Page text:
Based on the red thoracic areas ventral view of one of the adults, I'm calling it as C. cacti. The individual in question does appear to be on its back because it's dead and maybe gnawed-on, but I can't imagine death would turn a black thorax lighter and more colorful. The insects are in the CA range for C. cacti and have the large spots typical of the species, as well - which aren't 100% certain ways to ID it, of course, but that plus the mostly-red venter, plus the mostly-pale colors of the larvae, says C. cacti to me.

agree here but not sure about there
I agree that range is not the best determiner, so for this TX one if you think it should move to genus, that's probably safer than where I put it under C. stigma.

But I'm not sure about C. cacti for Cindy's CA ladybird. Months after my C. orbus suggestion, I took a better look at the larva images and I believe I see them key to Axion plagiatum. If I remember the key correctly, the number of (spikes) on the thorasic plates appear to be important. I'd been meaning to comment on them but never got around to it. See what you think.

now I agree there, mostly
Cindy's larvae do match Axion very well, and not Chilocorus when it comes to those thoracic terga and spikes. What do you make of the underside of this adult, though?

not Chilocorus,
I think we can conclude that it's not Chilocorus, as most (all?) of them have at least the abdominals red/orange.
C. cacti
C. kuwanae

And although it's a bit lighter, I submit that this one largely has the red/orange in the same locations as the image I thumbed above (enlarge it for best viewing). The red on this ladybird underside is just a bit more visible due to the viewing angle, and dark lighting on the other one.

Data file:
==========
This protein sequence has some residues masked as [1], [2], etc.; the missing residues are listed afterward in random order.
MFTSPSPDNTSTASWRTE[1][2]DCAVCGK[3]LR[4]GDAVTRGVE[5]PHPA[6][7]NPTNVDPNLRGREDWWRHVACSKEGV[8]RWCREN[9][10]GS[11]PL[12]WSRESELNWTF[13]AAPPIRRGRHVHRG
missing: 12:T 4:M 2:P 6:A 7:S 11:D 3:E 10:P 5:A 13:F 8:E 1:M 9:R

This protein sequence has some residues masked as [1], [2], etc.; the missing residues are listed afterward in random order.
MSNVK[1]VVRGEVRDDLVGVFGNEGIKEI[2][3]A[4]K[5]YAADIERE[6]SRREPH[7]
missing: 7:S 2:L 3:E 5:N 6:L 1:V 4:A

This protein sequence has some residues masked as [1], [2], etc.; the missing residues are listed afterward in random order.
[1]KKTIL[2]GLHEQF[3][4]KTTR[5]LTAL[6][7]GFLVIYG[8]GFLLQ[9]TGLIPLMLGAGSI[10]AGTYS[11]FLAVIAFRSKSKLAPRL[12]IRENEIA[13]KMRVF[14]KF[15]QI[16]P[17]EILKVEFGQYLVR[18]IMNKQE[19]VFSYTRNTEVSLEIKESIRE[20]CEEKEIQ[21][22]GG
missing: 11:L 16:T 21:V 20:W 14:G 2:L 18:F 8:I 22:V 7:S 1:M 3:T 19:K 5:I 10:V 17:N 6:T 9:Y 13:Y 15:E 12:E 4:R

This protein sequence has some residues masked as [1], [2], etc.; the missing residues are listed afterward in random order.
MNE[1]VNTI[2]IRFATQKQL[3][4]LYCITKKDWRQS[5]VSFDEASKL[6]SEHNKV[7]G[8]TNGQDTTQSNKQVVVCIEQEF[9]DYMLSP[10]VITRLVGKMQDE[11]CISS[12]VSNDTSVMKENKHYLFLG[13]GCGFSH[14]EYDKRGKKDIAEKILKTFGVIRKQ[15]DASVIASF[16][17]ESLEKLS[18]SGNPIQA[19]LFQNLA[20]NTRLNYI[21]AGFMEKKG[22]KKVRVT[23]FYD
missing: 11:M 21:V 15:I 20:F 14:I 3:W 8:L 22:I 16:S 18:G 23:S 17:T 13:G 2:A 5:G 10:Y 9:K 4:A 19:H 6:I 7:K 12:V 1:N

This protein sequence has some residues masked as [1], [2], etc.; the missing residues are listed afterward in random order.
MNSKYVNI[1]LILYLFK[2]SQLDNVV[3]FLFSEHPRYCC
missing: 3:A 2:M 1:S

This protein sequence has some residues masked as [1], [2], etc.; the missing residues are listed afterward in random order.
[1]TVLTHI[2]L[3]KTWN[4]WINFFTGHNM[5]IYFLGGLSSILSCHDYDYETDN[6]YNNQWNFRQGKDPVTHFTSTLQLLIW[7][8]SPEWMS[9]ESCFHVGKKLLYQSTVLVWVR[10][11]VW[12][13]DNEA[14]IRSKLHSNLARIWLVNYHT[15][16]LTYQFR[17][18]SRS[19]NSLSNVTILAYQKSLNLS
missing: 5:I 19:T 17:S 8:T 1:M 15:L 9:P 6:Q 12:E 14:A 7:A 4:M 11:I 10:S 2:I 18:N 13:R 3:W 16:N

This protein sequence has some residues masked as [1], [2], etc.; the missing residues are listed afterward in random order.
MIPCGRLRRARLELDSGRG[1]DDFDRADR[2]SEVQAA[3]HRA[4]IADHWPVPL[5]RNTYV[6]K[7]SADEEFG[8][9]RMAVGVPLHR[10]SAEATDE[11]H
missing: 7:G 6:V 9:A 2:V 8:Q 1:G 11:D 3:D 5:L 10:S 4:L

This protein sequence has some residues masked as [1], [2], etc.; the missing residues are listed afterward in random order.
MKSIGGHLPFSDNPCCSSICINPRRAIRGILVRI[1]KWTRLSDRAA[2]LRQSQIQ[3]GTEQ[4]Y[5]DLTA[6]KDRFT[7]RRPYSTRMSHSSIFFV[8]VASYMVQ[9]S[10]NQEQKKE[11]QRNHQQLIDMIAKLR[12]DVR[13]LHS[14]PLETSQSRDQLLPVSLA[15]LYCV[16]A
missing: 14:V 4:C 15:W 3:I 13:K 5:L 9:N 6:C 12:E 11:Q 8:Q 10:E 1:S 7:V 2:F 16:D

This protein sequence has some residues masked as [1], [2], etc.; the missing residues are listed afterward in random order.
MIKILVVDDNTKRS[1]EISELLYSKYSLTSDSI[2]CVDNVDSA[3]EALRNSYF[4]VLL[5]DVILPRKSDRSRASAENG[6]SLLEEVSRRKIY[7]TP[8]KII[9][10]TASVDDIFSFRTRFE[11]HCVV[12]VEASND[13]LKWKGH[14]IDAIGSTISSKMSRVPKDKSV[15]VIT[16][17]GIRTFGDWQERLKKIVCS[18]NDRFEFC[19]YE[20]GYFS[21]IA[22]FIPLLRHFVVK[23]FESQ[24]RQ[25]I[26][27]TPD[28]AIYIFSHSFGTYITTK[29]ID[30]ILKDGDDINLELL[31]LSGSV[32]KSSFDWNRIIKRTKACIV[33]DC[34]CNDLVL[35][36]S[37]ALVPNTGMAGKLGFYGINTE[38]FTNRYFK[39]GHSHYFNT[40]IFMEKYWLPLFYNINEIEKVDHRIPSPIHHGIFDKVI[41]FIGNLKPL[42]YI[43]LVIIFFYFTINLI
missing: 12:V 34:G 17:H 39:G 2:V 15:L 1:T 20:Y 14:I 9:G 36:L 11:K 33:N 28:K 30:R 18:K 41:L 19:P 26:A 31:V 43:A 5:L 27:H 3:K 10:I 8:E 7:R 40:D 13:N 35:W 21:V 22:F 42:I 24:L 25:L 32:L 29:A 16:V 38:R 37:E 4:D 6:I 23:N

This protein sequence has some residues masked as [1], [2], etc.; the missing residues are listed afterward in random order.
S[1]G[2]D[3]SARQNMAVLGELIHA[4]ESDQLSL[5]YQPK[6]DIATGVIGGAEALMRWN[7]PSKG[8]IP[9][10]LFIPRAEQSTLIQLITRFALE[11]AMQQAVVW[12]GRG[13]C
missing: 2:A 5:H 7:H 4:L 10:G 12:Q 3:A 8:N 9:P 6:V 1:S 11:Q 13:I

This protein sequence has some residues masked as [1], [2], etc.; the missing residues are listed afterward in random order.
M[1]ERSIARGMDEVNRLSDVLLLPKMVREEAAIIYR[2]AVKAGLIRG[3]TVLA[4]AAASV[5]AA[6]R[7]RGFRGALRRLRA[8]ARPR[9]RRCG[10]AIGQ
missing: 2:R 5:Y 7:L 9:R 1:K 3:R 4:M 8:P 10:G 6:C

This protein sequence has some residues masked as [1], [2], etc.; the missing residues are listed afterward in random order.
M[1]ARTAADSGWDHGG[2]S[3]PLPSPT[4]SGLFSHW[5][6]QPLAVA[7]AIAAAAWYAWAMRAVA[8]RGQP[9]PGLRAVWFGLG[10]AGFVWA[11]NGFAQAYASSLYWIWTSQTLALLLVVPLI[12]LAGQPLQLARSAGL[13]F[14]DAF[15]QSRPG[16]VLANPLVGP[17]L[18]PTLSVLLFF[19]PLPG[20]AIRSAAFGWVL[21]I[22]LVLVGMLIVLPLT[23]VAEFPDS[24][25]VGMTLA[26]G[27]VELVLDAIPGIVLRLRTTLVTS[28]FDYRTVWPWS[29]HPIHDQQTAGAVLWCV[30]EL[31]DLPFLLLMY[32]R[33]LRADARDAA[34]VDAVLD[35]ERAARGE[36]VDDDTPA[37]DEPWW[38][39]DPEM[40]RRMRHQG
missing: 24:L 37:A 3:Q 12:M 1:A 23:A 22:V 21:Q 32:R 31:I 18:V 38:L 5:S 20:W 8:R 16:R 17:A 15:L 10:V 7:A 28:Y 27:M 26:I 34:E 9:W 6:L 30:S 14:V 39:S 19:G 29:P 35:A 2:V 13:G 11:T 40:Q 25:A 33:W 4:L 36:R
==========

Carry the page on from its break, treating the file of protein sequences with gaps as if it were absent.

So like I stated in another Axion post, Gordon doesn't even mention the underside coloration (which I found a little strange), but in my opinion this certainly points toward Axion.

A. plagiatum, brightened
With Margarethe Brummermann's permission, I posted an edited version of her A. plagiatum venter image:

I also took a really close look at Cindy's photo, and I agree with you, it is not Chilocorus. The adult dorsum, distinctive larvae, and southern California location add up to A. plagiatum, just as you suggested.

Whew! Good to have that sorted out.

C. orbus OR C. fraternus
unfortunately a belly shot is not helpful for west coast Chilorcorus species. See comments here.

Thanks so much for your clear, concise answer.
I missed this point before, but think your concept of a combined C. orbus/C. fraternus page is wonderful and would have broad application with other types of insects as well. (Syrphids come to mind.)

Maybe the idea should be advanced in a forum?

I think we can
I think we can just request an editor to do it. Multi-species pages are already in use for some other inseparables (I seem to remember several in the leaf beetles).

Also, I just posted a "key" to the NAmer Chilocorus on the genus info page. Hopefully this will help us all in sorting out these ladybirds.

beetle pupae
and then - Lady Beetles! Hope to see more of the adult images

J&J - Did you check the photo on the far left?
Comments and link on possible adults there.